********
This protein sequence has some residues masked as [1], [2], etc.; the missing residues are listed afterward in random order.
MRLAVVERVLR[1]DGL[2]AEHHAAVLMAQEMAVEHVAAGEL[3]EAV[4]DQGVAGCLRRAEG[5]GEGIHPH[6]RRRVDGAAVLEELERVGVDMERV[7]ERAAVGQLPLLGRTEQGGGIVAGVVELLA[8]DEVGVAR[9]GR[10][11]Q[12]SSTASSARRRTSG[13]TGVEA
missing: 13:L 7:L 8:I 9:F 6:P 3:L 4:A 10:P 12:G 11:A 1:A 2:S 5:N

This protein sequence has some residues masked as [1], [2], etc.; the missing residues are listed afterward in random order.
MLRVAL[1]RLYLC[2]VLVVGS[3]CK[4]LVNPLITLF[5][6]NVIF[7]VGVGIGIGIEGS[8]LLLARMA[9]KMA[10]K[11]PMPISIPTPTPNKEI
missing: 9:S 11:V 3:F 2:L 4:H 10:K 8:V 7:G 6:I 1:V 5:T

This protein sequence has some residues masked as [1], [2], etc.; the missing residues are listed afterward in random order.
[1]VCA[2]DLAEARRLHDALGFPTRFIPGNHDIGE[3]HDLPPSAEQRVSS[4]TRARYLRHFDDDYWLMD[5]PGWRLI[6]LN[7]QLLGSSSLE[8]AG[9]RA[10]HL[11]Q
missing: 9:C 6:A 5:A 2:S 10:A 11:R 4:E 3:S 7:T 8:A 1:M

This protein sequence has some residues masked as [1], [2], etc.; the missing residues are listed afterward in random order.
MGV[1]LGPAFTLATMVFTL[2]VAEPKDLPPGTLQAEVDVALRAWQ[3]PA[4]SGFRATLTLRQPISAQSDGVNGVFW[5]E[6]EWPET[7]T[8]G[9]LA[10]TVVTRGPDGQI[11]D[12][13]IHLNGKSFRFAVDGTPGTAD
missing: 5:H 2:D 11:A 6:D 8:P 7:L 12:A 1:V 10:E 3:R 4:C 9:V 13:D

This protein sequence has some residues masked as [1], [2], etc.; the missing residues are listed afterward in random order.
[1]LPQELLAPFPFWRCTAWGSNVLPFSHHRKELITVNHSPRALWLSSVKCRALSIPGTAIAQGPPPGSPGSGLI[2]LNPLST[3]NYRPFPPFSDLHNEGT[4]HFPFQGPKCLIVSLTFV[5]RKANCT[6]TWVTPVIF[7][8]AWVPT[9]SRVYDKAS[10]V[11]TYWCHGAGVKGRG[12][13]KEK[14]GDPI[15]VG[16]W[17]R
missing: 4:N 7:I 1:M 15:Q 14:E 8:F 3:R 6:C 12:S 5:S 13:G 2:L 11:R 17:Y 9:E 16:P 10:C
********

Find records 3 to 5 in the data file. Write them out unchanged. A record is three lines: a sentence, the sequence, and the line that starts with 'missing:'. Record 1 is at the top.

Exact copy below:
This protein sequence has some residues masked as [1], [2], etc.; the missing residues are listed afterward in random order.
[1]VCA[2]DLAEARRLHDALGFPTRFIPGNHDIGE[3]HDLPPSAEQRVSS[4]TRARYLRHFDDDYWLMD[5]PGWRLI[6]LN[7]QLLGSSSLE[8]AG[9]RA[10]HL[11]Q
missing: 9:C 6:A 5:A 2:S 10:A 11:R 4:E 3:S 7:T 8:A 1:M

This protein sequence has some residues masked as [1], [2], etc.; the missing residues are listed afterward in random order.
MGV[1]LGPAFTLATMVFTL[2]VAEPKDLPPGTLQAEVDVALRAWQ[3]PA[4]SGFRATLTLRQPISAQSDGVNGVFW[5]E[6]EWPET[7]T[8]G[9]LA[10]TVVTRGPDGQI[11]D[12][13]IHLNGKSFRFAVDGTPGTAD
missing: 5:H 2:D 11:A 6:D 8:P 7:L 12:A 1:V 10:E 3:R 4:C 9:V 13:D

This protein sequence has some residues masked as [1], [2], etc.; the missing residues are listed afterward in random order.
[1]LPQELLAPFPFWRCTAWGSNVLPFSHHRKELITVNHSPRALWLSSVKCRALSIPGTAIAQGPPPGSPGSGLI[2]LNPLST[3]NYRPFPPFSDLHNEGT[4]HFPFQGPKCLIVSLTFV[5]RKANCT[6]TWVTPVIF[7][8]AWVPT[9]SRVYDKAS[10]V[11]TYWCHGAGVKGRG[12][13]KEK[14]GDPI[15]VG[16]W[17]R
missing: 4:N 7:I 1:M 15:Q 14:E 8:F 3:R 6:C 12:S 5:S 13:G 2:L 11:R 17:Y 9:E 16:P 10:C